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Rotisserie Stuffed Pork Loin with Pepperoni, Provolone and Capicola

I complain a lot about bland pork loin. By breeding out the fat in pork, the Other White Meat has become a slab of protein without any real flavor, and one that turns dry if it is slightly overcooked. Here is my solution to those problems – use pork loin as a carrier for other ingredients that have a big hit of flavor.

The problems I listed above are an advantage when pork loin is used as a delivery system for stuffing. The solid slab of protein makes it easy to cut into a wide, thin, flat surface. The bland meat takes on whatever flavors it is stuffed with. I still have to watch out for overcooking, but I brine the pork loin to give an extra cushion, and to pump the loin up with flavor.

The next step was to pick out the type of stuffing I wanted to use. I chose an Italian cured meat theme. Sandwich pepperoni and capicola were on sale at my local grocery store, and I added provolone for a layer of melted cheese. Finally, I picked up a package of mixed poultry herbs to add the flavors of thyme, sage and rosemary. The result is layers of flavor. It starts with the brined pork loin, with that incredible browned crust from rotisserie. That gives way to a layer of herbs, followed by the spicy pepperoni and the smoky capicola, and a finishing hit of oozing provolone. Pork loin is not boring if it is filled with this much good stuff.

Recipe: Rotisserie Pork Loin Stuffed with Pepperoni, Provolone and Capicola

Inspired by: Steven Raichlen How To Grill


Roast and brine

  • 6 lbs Pork Loin (cut in half to yield two 3lbs roasts)
  • 2 quarts water
  • 1/2 cup table salt (or 1 cup kosher salt)
  • 1/4 cup brown sugar (or regular sugar)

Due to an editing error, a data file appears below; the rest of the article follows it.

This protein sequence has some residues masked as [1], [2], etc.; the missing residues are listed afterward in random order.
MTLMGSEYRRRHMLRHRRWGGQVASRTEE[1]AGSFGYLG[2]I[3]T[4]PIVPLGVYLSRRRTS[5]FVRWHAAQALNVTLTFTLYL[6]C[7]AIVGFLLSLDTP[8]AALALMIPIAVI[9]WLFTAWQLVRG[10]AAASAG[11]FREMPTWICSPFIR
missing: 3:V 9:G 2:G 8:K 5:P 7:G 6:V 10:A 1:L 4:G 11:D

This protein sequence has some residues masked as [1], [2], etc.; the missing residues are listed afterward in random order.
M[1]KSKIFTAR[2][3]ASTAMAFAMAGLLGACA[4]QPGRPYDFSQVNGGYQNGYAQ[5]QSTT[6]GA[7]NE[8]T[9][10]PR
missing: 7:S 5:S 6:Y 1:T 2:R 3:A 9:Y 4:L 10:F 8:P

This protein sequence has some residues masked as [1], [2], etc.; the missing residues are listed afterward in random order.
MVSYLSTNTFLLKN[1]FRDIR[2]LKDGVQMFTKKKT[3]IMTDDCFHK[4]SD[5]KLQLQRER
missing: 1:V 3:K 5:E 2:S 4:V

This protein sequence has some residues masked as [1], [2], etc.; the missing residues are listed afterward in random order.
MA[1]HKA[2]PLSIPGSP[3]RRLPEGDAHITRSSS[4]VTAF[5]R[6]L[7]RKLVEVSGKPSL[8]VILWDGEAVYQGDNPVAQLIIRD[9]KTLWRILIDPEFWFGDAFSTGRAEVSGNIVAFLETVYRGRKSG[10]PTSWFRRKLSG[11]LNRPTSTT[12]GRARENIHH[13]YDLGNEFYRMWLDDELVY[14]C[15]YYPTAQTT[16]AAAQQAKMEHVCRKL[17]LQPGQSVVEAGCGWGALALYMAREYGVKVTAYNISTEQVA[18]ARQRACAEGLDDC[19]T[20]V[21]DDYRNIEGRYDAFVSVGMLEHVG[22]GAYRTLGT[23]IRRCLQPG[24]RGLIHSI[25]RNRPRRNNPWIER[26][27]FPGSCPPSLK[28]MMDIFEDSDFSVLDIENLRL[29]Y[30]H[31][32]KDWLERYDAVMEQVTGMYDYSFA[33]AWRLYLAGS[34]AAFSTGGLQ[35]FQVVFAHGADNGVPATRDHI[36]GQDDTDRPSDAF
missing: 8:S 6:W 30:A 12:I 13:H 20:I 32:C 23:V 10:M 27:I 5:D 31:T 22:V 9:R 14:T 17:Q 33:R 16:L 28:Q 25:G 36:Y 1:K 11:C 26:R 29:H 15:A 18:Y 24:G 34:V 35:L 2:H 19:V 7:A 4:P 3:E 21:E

• 2 Tbsp minced fresh herbs (I used thyme, rosemary and sage)
  • fresh ground black pepper
  • 6 oz pepperoni, sliced thin (I used sandwich pepperoni)
  • 1/2 lb provolone, sliced thin
  • 6 oz capicola, sliced thin (I used sweet capicola)

1. Butterfly and brine pork loins: Mix the brine ingredients together in a container large enough to hold the pork loins. Let the salt and sugar in the brine dissolve while preparing the pork loin. Slash the fat on the top of the pork loin by making parallel, shallow cuts about 1/2″ apart. Butterfly the pork loins, opening them up for the stuffing. (See pictures below for a visual explanation.) Turn the loin on its side, and a lengthwise cut, 1/3 of the way into the loin, cutting to within 1/2″ of the far side – the cut should go almost all of the way through, but not quite. Fold this cut open, then turn your knife and continue the cut into the loin, mid-way through the remaining, larger side of the loin, cutting again to 1/2″ from the far side. When you fold this final cut open, the loin should be an even thickness all the way across. Repeat with the second loin. Stir the brine until the salt and sugar are dissolved, then add the butterflied pork loins. Refrigerate for 2 to 4 hours to let the brine penetrate the meat.